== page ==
What Currency is Used in Peru?

The currency of Peru is the nuevo sol but is shortened just to sol or soles for day-to-day conversations. Banknotes come in denominations of 10, 20, 50, 100, and 200, but 200 is quite unusual, though you do get them periodically from the ATMs.

One sol is subdivided into 100 céntimos, which you can kind of think of as cents. Same kind of idea. So you have 1, 5, 10, 20, and 50 céntimo coins as well as larger denominations of 1, 2, and 5 soles.

Can I Use U.S. Dollars in Peru?

Yes, you can. You can use U.S. dollars at many of the largest shops, but you’re probably not going to obtain a very good conversion rate in the process as is common in many other countries. Most real estate transactions, including rentals, use American dollars, and most ATMs provide the option of withdrawing U.S. dollars or Peruvian soles.

Where Can I Exchange Money in Peru?

The three most common places would be banks, the street money changers and, of course, the large business money exchanges. Banks often have very long lines, so it’s not the best idea, because it could take you a long time just to exchange a few dollars or a few soles. Most street money changers are pretty good, but, again, it’s difficult to separate the shady ones from the honest ones. It’s not unusual to obtain counterfeit money from these guys. And you also risk the chance of petty theft right after you’ve had the exchange or conducted your exchange as you go walking down the street with your pockets full of money.

If you really need to have cash on a regular basis while you’re traveling, the best bet is probably the big money exchange businesses if you want to exchange a lot of cash at one time.

ATMs in Peru

It’s better not to carry around large amounts of cash and you can visit the ATMs as necessary. They’re all over the country, and with a little groundwork, you’ll find ATMs, BCP being one of them, which allow you to withdraw up to a 700 soles, which is about $212. Your bank determines how much you can take out on a daily basis.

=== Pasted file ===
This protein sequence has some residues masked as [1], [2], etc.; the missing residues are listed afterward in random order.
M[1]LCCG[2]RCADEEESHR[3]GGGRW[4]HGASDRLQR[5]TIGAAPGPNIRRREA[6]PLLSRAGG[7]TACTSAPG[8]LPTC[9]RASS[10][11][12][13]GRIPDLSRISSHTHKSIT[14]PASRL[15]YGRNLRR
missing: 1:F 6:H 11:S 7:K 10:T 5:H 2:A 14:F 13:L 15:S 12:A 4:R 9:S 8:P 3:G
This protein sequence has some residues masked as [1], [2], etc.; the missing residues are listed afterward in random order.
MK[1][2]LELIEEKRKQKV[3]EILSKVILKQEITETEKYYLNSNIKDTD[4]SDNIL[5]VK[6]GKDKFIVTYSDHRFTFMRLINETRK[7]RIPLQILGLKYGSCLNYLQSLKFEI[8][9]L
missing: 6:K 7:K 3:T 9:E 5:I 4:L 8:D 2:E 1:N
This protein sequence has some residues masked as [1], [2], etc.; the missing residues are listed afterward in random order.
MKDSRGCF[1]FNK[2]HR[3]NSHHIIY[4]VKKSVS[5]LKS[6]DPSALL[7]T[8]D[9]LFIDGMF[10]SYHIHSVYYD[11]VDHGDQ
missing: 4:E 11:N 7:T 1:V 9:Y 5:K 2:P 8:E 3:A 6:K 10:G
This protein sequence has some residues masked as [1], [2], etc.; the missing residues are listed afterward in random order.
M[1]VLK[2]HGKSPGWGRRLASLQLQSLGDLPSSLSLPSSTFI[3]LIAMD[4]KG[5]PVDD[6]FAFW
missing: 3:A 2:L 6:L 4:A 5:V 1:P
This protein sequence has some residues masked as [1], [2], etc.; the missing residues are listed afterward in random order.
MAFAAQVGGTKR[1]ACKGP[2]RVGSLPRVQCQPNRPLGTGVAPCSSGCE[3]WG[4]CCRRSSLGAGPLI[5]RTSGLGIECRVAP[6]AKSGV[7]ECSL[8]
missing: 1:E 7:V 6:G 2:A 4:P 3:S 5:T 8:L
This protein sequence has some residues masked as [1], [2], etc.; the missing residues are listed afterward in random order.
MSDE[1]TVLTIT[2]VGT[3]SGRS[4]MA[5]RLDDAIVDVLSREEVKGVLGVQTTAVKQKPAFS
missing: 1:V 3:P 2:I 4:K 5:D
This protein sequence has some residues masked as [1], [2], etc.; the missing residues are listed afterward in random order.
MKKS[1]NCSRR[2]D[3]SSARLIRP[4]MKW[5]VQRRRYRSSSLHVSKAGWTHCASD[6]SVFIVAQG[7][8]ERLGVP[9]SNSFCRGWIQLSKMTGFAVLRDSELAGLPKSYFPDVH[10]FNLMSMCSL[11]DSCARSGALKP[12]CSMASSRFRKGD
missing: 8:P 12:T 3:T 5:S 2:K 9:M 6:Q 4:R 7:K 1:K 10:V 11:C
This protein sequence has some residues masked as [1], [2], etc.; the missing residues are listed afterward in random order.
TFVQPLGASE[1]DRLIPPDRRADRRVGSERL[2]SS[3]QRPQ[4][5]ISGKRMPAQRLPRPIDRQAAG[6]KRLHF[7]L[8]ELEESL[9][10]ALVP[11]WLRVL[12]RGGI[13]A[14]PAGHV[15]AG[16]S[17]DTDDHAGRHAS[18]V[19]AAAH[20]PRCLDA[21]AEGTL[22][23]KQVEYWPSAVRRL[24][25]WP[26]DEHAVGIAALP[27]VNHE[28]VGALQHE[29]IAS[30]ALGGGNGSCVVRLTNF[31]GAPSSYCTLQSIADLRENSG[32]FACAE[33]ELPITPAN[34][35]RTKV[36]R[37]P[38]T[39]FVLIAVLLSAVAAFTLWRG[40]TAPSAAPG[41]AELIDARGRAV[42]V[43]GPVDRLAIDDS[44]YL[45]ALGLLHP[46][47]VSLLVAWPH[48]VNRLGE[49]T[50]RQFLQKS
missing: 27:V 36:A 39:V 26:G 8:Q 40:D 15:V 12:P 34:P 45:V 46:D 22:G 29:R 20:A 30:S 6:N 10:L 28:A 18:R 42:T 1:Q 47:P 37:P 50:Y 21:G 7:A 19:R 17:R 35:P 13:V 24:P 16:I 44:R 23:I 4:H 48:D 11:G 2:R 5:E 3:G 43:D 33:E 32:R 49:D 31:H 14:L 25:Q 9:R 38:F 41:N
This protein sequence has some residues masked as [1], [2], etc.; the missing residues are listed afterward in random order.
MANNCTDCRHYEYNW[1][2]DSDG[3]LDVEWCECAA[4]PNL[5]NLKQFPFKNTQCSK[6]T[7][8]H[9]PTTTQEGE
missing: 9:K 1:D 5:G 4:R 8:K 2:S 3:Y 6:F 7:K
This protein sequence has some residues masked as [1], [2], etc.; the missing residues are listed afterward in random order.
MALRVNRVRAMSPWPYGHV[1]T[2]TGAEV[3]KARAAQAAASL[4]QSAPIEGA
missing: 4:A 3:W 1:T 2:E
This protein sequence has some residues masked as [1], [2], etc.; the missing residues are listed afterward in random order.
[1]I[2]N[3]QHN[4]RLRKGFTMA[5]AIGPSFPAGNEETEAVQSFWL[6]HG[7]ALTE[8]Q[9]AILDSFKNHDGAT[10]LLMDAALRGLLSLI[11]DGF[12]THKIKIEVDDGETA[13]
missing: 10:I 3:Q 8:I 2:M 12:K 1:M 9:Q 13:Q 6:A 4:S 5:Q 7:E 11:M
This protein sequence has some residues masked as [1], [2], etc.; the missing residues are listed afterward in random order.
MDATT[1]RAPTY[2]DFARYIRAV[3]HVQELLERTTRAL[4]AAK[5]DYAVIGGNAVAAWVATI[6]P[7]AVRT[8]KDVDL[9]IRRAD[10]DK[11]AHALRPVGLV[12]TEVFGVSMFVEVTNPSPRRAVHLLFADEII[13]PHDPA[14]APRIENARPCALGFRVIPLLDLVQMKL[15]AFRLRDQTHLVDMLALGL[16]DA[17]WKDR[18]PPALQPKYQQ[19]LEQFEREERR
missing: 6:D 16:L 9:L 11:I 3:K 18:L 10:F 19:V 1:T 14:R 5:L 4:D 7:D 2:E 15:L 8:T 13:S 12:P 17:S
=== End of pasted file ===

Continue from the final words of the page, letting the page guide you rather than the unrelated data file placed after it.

I can use the machine at least two times a day, if not three, and each transaction costs about $4. But that’s only about 2%. So if you’re just here on holiday for a week or two, using the ATM is not that expensive. If you have a Scotiabank account in Canada or the U.S., you can probably withdraw cash from Peru’s Scotiabank ATMs without paying any fee at this end.

But remember, Peru’s a cash economy. Although the top credit cards are widely accepted in the larger outlets, most shops operate on a cash-only basis, and nobody ever has very much change. If you hand over a 100 soles bill for a 5 sol item, the shopkeeper probably won’t have enough change, and he’ll go running out the door looking for change from one of his buddies. So don’t be surprised if this happens when you go shopping.

The other thing you’re gonna run across in Peru is the questions, “Boleta o factura?” and, “Efectivo o tarjeta?” Every time you purchase anything, you’re going to be asked these questions. A boleta is a normal receipt. That is what you’re probably going to want. The factura is a business receipt that you would obtain if you have a tax number in the country or own a business. But that’s not going to be very common for most people, for most expats.

Efectivo is cash. Tarjeta is a credit card. So basically they’re asking you cash or credit when they ask you that question. But it’s an inexpensive country, so you don’t need to carry around a lot of money at any given time. When you realize that the minimum wage here is only about $300 a month, it puts things in perspective.

That’s about $12 a day. So an iPad or a cell phone is equal to three or four month’s wages for many people. And that’s a big temptation for a petty thief that sees some tourists walking around flashing either one of these items carelessly. And in general, it’s a non-tipping economy, except for higher-end restaurants. Most people leave a little change, but 5% or 10% would be the maximum tip that many people would leave.

A meal of the day for two with non-alcoholic drinks can be as little as $5. That would be your menu del dia. And that’ll get you a soup or salad and a small dessert as well.

A couple can dine out at a decent restaurant for $25 or $30, even with wine or beer. Long-term furnished rentals start at around $500 a month in places like Arequipa, Cusco, and Trujillo. Unfurnished apartments can be found for much less. Of course, in Lima, you’re gonna probably spend at least $800 a month, especially in the more popular districts, such as Miraflores or Barranco.